“Spring passes and one remembers one’s innocence. Summer passes and one remembers one’s exuberance. Autumn passes and one remembers one’s reverence. Winter passes and one remembers one’s perseverance.” – Yoko Ono
Yesterday I attended a comic convention at pier 94 in Manhattan. I took the subway and disembarked at Columbus Circle, which was once a part of my daily life when I was a student at John Jay College. Because pier 94 is at 55th Street, I walked the long, cavernous part of the station that allows you to exit at 56th Street. It had been quite a few years since I walked through that part of the station and was appalled by what I discovered.
All of the thriving businesses that once operated there were gone.
Notably missing was a vintage style barbershop and a very busy newsstand. Also missing was a charming tiled mural created by grade school children titled, Hello Columbus. Instead, I found empty storefronts with homeless people camped out in front. The exception was an office called Turnstyle (a “clever” amalgamation of the words turnstile and style), where a business could rent out one of the storefronts.
The following day, I visited the Turnstyle website and discovered these nuggets of information: 30 shops, 22 million people. $135,000 average income.
Really? $135,00.00? I think the people who work at my alma mater, Mount Sinai Saint Luke’s Hospital, Fordham University and the thousands of retail, hotel and restaurant workers that also use this station could contest this number.
What really burned me about the web site was how it implied that there was nothing there before. I have previously written about how the Giuliani / Bloomberg era created the current state of gross inequality in New York City while killing ethnic and local flavors. Turnstyle is congruent with this.
Once upon a time, the subway was the inexpensive way to get around. Lately it is catering to and fostering the wealthy. Did you know that the MTA is planning to do away with the MetroCard and implement some sort of bankcard? This means that in addition to the fare, you are going to have to pay fees to a bank. Cash is going out of “style”! Fare increases and stagnant salaries are already catastrophic to the working poor. This tactic reminds me of McDonald’s paying workers with debit cards loaded with fees. There is also a strong connection with gentrification and subway lines. Take out a subway map and circle any subway line with relatively easy access to Manhattan and you can almost predict where gentrification will happen next.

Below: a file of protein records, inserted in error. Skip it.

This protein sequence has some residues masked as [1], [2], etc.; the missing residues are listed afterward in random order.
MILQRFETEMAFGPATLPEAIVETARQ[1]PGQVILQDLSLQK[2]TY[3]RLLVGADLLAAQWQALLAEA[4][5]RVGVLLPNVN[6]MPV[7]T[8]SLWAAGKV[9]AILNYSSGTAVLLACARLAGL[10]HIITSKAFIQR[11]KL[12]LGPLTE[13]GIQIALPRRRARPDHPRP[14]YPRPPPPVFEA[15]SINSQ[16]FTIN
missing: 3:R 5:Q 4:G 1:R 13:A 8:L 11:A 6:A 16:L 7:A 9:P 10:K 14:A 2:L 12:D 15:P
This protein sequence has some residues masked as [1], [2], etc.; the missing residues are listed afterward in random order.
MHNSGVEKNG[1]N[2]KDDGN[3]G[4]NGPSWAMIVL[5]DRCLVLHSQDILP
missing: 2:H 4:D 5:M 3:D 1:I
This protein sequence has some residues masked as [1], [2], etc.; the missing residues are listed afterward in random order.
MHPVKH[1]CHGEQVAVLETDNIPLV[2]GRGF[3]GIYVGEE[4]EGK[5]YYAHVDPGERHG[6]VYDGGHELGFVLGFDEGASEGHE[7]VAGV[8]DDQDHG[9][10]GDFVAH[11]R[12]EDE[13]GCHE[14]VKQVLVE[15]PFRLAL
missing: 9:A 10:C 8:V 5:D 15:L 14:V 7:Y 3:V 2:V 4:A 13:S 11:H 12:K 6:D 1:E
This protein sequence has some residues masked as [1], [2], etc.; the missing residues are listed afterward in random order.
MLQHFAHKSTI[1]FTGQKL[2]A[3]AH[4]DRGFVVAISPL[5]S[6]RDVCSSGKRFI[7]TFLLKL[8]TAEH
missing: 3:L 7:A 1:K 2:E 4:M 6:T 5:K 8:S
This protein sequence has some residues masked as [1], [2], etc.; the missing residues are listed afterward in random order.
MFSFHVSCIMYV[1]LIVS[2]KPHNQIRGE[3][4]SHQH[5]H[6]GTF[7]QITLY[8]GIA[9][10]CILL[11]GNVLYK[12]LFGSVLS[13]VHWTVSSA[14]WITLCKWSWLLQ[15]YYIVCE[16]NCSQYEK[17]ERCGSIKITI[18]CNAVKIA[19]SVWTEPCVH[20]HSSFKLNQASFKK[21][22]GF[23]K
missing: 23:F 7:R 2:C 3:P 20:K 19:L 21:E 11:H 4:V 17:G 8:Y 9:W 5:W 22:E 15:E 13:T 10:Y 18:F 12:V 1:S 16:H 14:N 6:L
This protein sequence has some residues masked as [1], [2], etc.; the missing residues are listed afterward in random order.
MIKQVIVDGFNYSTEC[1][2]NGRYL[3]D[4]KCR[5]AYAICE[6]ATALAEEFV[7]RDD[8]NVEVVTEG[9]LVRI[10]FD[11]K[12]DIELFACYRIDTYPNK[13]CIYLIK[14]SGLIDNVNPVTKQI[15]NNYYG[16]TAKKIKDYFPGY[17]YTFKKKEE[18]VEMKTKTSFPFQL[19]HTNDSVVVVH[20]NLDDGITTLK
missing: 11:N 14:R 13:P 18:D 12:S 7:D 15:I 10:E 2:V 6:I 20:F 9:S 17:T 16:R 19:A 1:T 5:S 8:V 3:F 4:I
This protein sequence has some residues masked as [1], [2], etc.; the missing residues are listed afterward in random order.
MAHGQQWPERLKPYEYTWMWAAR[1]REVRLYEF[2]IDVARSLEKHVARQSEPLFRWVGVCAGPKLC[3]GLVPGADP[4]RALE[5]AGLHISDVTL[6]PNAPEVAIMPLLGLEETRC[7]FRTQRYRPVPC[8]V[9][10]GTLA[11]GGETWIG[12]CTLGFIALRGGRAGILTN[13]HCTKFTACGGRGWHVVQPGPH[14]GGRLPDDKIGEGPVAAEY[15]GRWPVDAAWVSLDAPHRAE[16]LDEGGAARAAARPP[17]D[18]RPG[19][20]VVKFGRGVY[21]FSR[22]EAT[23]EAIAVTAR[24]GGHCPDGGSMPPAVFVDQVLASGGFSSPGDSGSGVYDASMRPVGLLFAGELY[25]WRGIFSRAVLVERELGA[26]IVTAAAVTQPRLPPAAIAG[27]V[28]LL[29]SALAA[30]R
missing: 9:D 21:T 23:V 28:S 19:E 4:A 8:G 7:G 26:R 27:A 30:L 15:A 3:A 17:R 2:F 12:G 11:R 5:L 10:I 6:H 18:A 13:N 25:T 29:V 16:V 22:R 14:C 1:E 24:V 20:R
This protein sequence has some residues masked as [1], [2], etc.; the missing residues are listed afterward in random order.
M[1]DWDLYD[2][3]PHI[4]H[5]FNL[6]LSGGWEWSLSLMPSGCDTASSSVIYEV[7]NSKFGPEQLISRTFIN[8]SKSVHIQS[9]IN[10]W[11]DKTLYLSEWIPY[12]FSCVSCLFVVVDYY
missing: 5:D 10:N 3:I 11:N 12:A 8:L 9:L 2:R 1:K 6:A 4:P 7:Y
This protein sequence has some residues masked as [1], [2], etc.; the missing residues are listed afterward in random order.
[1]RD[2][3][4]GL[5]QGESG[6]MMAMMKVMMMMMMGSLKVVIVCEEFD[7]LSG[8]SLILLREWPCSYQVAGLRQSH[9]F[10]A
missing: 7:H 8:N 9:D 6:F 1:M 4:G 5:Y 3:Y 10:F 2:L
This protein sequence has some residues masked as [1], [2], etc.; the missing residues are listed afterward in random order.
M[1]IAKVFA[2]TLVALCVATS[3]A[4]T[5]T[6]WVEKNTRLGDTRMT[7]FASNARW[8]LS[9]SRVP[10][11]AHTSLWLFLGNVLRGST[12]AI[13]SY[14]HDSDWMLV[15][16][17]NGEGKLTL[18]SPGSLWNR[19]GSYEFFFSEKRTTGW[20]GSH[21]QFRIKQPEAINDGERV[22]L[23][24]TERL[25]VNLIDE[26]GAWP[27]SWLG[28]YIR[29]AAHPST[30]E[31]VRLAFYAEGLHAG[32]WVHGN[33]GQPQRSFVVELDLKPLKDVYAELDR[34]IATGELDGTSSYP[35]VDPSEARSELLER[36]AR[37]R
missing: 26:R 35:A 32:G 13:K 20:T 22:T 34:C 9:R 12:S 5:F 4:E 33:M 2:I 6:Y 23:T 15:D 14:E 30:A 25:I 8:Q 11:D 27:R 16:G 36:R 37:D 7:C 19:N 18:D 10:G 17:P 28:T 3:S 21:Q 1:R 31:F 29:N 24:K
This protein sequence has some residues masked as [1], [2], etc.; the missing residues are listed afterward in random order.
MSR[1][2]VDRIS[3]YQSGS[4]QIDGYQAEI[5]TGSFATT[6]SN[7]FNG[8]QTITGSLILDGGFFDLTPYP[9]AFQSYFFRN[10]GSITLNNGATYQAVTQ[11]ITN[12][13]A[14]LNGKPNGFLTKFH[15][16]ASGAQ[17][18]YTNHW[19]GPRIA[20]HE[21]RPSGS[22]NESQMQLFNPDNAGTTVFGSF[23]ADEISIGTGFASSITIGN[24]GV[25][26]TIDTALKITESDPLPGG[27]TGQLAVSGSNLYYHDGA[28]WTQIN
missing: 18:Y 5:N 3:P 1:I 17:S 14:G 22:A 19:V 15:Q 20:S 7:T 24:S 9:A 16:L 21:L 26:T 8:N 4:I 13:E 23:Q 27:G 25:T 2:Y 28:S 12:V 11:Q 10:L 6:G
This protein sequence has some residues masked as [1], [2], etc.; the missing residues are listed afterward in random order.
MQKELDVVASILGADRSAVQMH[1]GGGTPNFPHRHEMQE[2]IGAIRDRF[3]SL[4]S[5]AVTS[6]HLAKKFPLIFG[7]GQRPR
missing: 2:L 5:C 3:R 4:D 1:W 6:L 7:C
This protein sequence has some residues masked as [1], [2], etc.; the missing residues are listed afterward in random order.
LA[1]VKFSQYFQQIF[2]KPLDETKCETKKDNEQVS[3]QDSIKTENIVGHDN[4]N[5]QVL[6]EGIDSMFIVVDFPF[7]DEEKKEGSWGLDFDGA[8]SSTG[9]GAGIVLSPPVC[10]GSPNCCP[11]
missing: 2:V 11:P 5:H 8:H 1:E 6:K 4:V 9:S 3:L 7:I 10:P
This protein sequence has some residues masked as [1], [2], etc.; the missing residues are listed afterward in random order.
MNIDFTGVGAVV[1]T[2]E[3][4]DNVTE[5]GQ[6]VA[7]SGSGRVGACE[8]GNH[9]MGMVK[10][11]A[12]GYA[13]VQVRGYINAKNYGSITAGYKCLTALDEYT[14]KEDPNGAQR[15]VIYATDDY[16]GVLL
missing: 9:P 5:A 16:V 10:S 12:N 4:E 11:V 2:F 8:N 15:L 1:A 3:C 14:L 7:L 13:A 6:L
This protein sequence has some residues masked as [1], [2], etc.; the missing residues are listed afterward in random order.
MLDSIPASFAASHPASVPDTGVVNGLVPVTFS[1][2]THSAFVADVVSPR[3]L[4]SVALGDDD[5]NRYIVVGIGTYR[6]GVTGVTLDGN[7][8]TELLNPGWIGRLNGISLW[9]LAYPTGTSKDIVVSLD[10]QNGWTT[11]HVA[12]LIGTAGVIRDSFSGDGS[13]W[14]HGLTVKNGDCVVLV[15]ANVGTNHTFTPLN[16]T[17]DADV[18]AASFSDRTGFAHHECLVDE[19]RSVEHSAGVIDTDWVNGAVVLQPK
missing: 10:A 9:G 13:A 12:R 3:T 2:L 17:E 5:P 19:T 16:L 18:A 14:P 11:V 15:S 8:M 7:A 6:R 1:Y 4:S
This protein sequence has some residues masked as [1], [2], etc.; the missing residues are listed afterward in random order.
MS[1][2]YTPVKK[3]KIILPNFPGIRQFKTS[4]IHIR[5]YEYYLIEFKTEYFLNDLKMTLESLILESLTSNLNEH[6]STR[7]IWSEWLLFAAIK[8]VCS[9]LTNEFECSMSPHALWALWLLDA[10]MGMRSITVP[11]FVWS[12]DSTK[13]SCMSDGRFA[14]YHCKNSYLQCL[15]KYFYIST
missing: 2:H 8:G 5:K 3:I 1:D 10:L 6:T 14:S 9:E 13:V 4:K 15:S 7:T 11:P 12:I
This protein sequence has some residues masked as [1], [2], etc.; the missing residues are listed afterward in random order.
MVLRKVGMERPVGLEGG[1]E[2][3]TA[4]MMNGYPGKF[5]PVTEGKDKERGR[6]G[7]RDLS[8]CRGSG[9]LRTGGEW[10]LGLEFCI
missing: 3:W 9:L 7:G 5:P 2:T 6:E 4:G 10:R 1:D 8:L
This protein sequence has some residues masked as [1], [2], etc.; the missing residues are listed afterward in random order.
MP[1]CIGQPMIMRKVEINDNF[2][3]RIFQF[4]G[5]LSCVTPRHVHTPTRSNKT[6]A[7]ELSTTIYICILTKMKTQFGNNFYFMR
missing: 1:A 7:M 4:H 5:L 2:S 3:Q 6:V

A recent article in The New Yorker about urban blight in the West Village notes:
“The fate of small businesses in the West Village may be a local issue, but it is one with large implications. For one thing, cities remain major drivers of economic growth, and small businesses continue to form a larger part of G.N.P. than their larger cousins. But there is a deeper issue as well. Since the nineteen-sixties, when Americans faced an extreme wave of urban blight, they have understood rising property values as a reliable measure of recovery. But everything can go too far, and at some point high property values may begin to destroy local economic activity.”
While I agree with this, I would like to SHAME The New Yorker for the accompanying photograph that further perpetuates the myth of urban blight as young men of color wearing hoodies.
As the Turnstyle website notes, there is no shortage of high-end stores in the Columbus Circle area. However, they failed to realize that the 1% who live in the neighborhood do not occupy as much space in the subway as the 99% who commute there. Turnstyle AND the MTA have likely created urban blight underground by forcing out the businesses that once offered an affordable haircut, shoeshine and local art.
High end is not necessarily a sign of progress.
Luckily, my walk from the train station to pier 94 was not a total loss because I did see this burst of real New York City personality on 56th street.